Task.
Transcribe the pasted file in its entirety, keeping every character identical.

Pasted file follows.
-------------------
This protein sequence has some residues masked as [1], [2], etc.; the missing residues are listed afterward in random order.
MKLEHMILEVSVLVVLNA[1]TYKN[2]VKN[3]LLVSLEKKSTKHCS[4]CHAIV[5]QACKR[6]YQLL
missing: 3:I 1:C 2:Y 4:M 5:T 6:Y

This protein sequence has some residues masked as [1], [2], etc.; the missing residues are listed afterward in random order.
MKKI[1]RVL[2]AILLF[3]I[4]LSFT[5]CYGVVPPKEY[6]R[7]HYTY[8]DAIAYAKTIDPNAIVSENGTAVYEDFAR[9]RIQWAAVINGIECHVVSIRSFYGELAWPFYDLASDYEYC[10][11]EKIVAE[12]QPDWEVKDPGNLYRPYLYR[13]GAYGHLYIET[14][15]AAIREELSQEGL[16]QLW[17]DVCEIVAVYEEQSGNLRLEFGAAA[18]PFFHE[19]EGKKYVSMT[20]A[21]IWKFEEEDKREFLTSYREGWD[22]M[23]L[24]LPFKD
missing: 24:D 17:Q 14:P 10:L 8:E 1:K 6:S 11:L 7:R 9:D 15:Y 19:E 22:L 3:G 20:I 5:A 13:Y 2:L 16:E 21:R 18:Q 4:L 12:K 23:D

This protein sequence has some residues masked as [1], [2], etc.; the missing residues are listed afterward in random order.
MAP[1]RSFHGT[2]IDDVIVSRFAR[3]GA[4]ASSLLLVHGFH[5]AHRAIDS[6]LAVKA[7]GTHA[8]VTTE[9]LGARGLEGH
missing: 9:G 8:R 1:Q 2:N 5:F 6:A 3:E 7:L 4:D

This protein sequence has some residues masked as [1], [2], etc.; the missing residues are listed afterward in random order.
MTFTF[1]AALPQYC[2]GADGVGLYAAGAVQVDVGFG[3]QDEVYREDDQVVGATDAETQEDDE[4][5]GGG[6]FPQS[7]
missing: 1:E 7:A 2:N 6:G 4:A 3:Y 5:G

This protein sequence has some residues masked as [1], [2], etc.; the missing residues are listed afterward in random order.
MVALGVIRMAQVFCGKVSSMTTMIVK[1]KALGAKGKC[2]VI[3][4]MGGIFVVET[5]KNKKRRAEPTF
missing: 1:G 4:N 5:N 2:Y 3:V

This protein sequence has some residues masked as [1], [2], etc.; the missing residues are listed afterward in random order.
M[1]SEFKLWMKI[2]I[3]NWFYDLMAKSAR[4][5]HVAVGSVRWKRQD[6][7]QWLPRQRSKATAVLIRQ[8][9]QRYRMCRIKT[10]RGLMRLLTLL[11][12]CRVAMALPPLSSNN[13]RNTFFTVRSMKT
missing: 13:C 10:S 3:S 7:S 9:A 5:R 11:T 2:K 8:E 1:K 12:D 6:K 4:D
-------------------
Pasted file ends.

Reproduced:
This protein sequence has some residues masked as [1], [2], etc.; the missing residues are listed afterward in random order.
MKLEHMILEVSVLVVLNA[1]TYKN[2]VKN[3]LLVSLEKKSTKHCS[4]CHAIV[5]QACKR[6]YQLL
missing: 3:I 1:C 2:Y 4:M 5:T 6:Y

This protein sequence has some residues masked as [1], [2], etc.; the missing residues are listed afterward in random order.
MKKI[1]RVL[2]AILLF[3]I[4]LSFT[5]CYGVVPPKEY[6]R[7]HYTY[8]DAIAYAKTIDPNAIVSENGTAVYEDFAR[9]RIQWAAVINGIECHVVSIRSFYGELAWPFYDLASDYEYC[10][11]EKIVAE[12]QPDWEVKDPGNLYRPYLYR[13]GAYGHLYIET[14][15]AAIREELSQEGL[16]QLW[17]DVCEIVAVYEEQSGNLRLEFGAAA[18]PFFHE[19]EGKKYVSMT[20]A[21]IWKFEEEDKREFLTSYREGWD[22]M[23]L[24]LPFKD
missing: 24:D 17:Q 14:P 10:L 8:E 1:K 6:S 11:L 7:R 9:D 15:Y 19:E 22:L 3:G 20:I 5:A 13:Y 2:L 16:E 21:R 18:Q 4:L 12:K 23:D

This protein sequence has some residues masked as [1], [2], etc.; the missing residues are listed afterward in random order.
MAP[1]RSFHGT[2]IDDVIVSRFAR[3]GA[4]ASSLLLVHGFH[5]AHRAIDS[6]LAVKA[7]GTHA[8]VTTE[9]LGARGLEGH
missing: 9:G 8:R 1:Q 2:N 5:F 6:A 3:E 7:L 4:D

This protein sequence has some residues masked as [1], [2], etc.; the missing residues are listed afterward in random order.
MTFTF[1]AALPQYC[2]GADGVGLYAAGAVQVDVGFG[3]QDEVYREDDQVVGATDAETQEDDE[4][5]GGG[6]FPQS[7]
missing: 1:E 7:A 2:N 6:G 4:A 3:Y 5:G

This protein sequence has some residues masked as [1], [2], etc.; the missing residues are listed afterward in random order.
MVALGVIRMAQVFCGKVSSMTTMIVK[1]KALGAKGKC[2]VI[3][4]MGGIFVVET[5]KNKKRRAEPTF
missing: 1:G 4:N 5:N 2:Y 3:V

This protein sequence has some residues masked as [1], [2], etc.; the missing residues are listed afterward in random order.
M[1]SEFKLWMKI[2]I[3]NWFYDLMAKSAR[4][5]HVAVGSVRWKRQD[6][7]QWLPRQRSKATAVLIRQ[8][9]QRYRMCRIKT[10]RGLMRLLTLL[11][12]CRVAMALPPLSSNN[13]RNTFFTVRSMKT
missing: 13:C 10:S 3:S 7:S 9:A 5:R 11:T 2:K 8:E 1:K 12:D 6:K 4:D